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BellaOnline's Roses Editor

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The Different Types of Roses

Guest Author - Michelle Ullman

Nothing matches the beauty of a freshly opened rose blooming in your spring garden. The fragrance, the slow opening of the bud, the delicate petals; all combine to make up one of the most loved flowers in the world.

Roses come in many different types, referred to as classes. When selecting a rose at the nursery, you might be confused by the different labels identifying one rose as a hybrid tea, another as a floribunda and yet another as a David Austin rose.

While all the classes of roses have similar foliage, flowers and growing requirements, there are some differences between them. Once you know the definition of each rose class, you will better appreciate the wide variety of roses available.

Hybrid Tea
Hybrid tea roses are the most popular class, and the one most people think of when they think of a rose. Hybrid teas are usually between 3 and 6 feet tall, and produce a pointed bud at the end of each cane that opens into a large flower with many petals.

Hybrid tea roses are the first of what are called modern roses, and were introduced in 1867 with a pale pink rose called La France. Hundreds of hybrid tea roses have been developed since then, with new ones coming out each year.

Some well-known hybrid tea roses are:
Peace
Mr. Lincoln
Double Delight
Veteran's Honor
Gemini

Floribunda
The blossoms of the floribunda class resemble hybrid teas, but are smaller, and many varieties have fewer petals. Floribundas produce clusters of 3 to 15 blooms per stem, rather than a single flower like the hybrid tea.

The floribunda bush is usually between 2 and 5 feet tall with a shrubby appearance, and does well as a casual hedge. These roses look especially good when planted in mass.

Some of the most beautiful floribundas include:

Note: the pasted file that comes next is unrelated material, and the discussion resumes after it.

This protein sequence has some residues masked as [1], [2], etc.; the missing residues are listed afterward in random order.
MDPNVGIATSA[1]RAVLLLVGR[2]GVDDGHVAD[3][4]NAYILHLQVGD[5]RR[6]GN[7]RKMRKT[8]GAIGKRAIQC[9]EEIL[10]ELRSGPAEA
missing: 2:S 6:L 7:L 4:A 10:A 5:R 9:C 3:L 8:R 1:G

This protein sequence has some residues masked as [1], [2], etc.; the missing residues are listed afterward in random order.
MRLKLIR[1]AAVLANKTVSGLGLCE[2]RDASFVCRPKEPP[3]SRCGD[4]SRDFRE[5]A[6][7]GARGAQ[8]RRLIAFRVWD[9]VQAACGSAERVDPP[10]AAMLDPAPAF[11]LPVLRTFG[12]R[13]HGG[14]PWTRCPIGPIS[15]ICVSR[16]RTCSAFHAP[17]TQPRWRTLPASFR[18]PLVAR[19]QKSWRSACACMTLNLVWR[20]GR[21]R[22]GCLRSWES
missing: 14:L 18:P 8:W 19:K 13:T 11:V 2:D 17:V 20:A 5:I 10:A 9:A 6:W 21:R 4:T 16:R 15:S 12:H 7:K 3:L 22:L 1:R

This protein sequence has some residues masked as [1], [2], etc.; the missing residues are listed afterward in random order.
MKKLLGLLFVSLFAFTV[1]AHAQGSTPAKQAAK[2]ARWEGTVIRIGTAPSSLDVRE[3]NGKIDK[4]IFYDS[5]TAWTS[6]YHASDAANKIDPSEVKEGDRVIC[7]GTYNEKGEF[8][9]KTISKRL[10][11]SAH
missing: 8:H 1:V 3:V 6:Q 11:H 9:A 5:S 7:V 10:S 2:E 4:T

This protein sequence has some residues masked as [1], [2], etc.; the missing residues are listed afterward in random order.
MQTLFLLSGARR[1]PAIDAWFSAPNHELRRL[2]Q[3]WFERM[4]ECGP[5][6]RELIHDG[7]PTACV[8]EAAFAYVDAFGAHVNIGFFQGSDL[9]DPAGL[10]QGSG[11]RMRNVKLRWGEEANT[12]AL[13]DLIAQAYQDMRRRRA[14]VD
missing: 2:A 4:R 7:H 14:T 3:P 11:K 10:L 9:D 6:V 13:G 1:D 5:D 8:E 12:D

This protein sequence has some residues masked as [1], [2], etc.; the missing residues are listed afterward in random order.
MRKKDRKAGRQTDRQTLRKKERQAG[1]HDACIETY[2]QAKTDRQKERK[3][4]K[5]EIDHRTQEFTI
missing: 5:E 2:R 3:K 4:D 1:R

Our Lady of Guadalupe
Iceberg
Purple Tiger
Playboy
Pinnacle

Grandiflora
Grandifloras were developed by crossing hybrid tea roses with floribundas, and are tall, elegant bushes reaching 6 feet tall. The blossoms resemble hybrid teas, but usually have shorter stems.

Considered a separate class of rose only in the United States, the term grandiflora was coined for the Queen Elizabeth rose introduced in 1954.

Some other popular grandifloras are:
Gold Medal
Arizona
Wild Blue Yonder
Glowing Peace
Love

Climbers
For sheer romance in the garden, it's hard to beat a climbing rose scrambling over an arch or trellis and covered with flowers. Climbers have long, arching canes that are pliable enough to be trained against a fence, up a pillar or over an arch.

The blossoms of climbing roses vary from thickly petaled flowers resembling peonies to open, single petaled blossoms, to climbing versions of popular hybrid teas and floribundas.

A few romantic climbers are:
Candy Land
Joseph's Coat
Fourth of July
Eden Climber
All Ablaze


Miniature
Very popular for container gardening, miniature roses are between 1 and 3 feet tall, with flowers that can range from 1/2 inch to 2 inches across.

Miniature roses are a very versatile class, with a huge range of colors, bloom styles and growth patterns. There are even climbing miniature roses.

With their smaller size, miniature roses are a perfect way to enjoy roses in your garden even if you don't have a lot of space.

There are thousands of beautiful miniatures, but some of the prettiest are:
Bee's Knees
Scentsational
Dancing Flame
Glowing Amber
Irresistible

Shrub
The term shrub rose is used as a catchall for a widely diverse range of roses that don't fit neatly into existing classes.

Landscape roses, which are specifically developed to be disease-resistant and easy care, are some of the most popular shrub roses. Look for:
Carefree Delight
Knockout
White Meidiland

David Austin roses are also shrub roses, combining the form and fragrance of old roses with the modern color selection and repeat blooming of modern roses. David Austins have a delicate beauty that is spectacular when displayed in a vase or bouquet.

Some gorgeous David Austin roses are:
Abraham Darby
Crocus Rose
Sharifa Asma
Claire Austin
Constance Spry

Whether you choose the traditional hybrid tea, the spectacular climbing rose, a beautiful miniature or a romantic David Austin, your garden will not be complete without at least one rose gracing it with incomparable fragrance and form.
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Content copyright © 2014 by Michelle Ullman. All rights reserved.
This content was written by Michelle Ullman. If you wish to use this content in any manner, you need written permission. Contact BellaOnline Administration for details.

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